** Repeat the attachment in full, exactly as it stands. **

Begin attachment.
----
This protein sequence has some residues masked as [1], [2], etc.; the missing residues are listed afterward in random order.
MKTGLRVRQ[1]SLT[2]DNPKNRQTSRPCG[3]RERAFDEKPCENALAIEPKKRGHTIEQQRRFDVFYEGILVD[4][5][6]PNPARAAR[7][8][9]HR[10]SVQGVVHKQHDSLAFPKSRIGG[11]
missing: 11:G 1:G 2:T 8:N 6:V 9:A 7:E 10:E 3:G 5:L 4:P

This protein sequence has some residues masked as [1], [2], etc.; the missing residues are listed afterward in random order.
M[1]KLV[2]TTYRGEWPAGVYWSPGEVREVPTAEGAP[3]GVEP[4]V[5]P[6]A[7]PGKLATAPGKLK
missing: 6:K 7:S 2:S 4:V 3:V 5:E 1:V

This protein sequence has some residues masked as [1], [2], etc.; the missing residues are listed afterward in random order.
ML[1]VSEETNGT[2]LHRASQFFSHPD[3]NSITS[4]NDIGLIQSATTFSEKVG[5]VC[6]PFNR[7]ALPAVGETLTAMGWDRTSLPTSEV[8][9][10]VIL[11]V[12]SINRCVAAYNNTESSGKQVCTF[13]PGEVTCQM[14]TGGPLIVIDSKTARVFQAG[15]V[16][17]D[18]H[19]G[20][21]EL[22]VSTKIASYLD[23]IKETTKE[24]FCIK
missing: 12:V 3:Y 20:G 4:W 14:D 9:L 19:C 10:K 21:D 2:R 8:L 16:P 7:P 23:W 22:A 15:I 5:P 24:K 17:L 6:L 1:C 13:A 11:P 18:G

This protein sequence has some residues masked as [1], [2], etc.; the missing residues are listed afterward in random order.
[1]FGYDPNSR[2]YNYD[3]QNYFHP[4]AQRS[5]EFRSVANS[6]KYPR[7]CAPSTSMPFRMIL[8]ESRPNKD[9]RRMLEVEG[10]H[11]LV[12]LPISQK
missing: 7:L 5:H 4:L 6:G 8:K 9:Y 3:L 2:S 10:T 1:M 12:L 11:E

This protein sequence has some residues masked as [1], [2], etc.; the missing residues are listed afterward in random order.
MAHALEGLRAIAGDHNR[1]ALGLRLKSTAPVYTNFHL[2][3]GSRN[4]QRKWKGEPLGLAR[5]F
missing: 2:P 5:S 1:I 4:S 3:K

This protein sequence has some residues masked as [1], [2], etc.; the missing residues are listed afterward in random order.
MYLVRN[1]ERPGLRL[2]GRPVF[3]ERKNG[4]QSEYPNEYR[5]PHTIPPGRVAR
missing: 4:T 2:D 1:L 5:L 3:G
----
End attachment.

This protein sequence has some residues masked as [1], [2], etc.; the missing residues are listed afterward in random order.
MKTGLRVRQ[1]SLT[2]DNPKNRQTSRPCG[3]RERAFDEKPCENALAIEPKKRGHTIEQQRRFDVFYEGILVD[4][5][6]PNPARAAR[7][8][9]HR[10]SVQGVVHKQHDSLAFPKSRIGG[11]
missing: 11:G 1:G 2:T 8:N 6:V 9:A 7:E 10:E 3:G 5:L 4:P

This protein sequence has some residues masked as [1], [2], etc.; the missing residues are listed afterward in random order.
M[1]KLV[2]TTYRGEWPAGVYWSPGEVREVPTAEGAP[3]GVEP[4]V[5]P[6]A[7]PGKLATAPGKLK
missing: 6:K 7:S 2:S 4:V 3:V 5:E 1:V

This protein sequence has some residues masked as [1], [2], etc.; the missing residues are listed afterward in random order.
ML[1]VSEETNGT[2]LHRASQFFSHPD[3]NSITS[4]NDIGLIQSATTFSEKVG[5]VC[6]PFNR[7]ALPAVGETLTAMGWDRTSLPTSEV[8][9][10]VIL[11]V[12]SINRCVAAYNNTESSGKQVCTF[13]PGEVTCQM[14]TGGPLIVIDSKTARVFQAG[15]V[16][17]D[18]H[19]G[20][21]EL[22]VSTKIASYLD[23]IKETTKE[24]FCIK
missing: 12:V 3:Y 20:G 4:W 14:D 9:L 19:C 10:K 21:D 2:R 8:L 16:P 7:P 23:W 22:A 15:I 5:P 24:K 17:L 6:L 1:C 13:A 11:P 18:G

This protein sequence has some residues masked as [1], [2], etc.; the missing residues are listed afterward in random order.
[1]FGYDPNSR[2]YNYD[3]QNYFHP[4]AQRS[5]EFRSVANS[6]KYPR[7]CAPSTSMPFRMIL[8]ESRPNKD[9]RRMLEVEG[10]H[11]LV[12]LPISQK
missing: 7:L 5:H 4:L 6:G 8:K 9:Y 3:L 2:S 10:T 1:M 12:L 11:E

This protein sequence has some residues masked as [1], [2], etc.; the missing residues are listed afterward in random order.
MAHALEGLRAIAGDHNR[1]ALGLRLKSTAPVYTNFHL[2][3]GSRN[4]QRKWKGEPLGLAR[5]F
missing: 2:P 5:S 1:I 4:S 3:K

This protein sequence has some residues masked as [1], [2], etc.; the missing residues are listed afterward in random order.
MYLVRN[1]ERPGLRL[2]GRPVF[3]ERKNG[4]QSEYPNEYR[5]PHTIPPGRVAR
missing: 4:T 2:D 1:L 5:L 3:G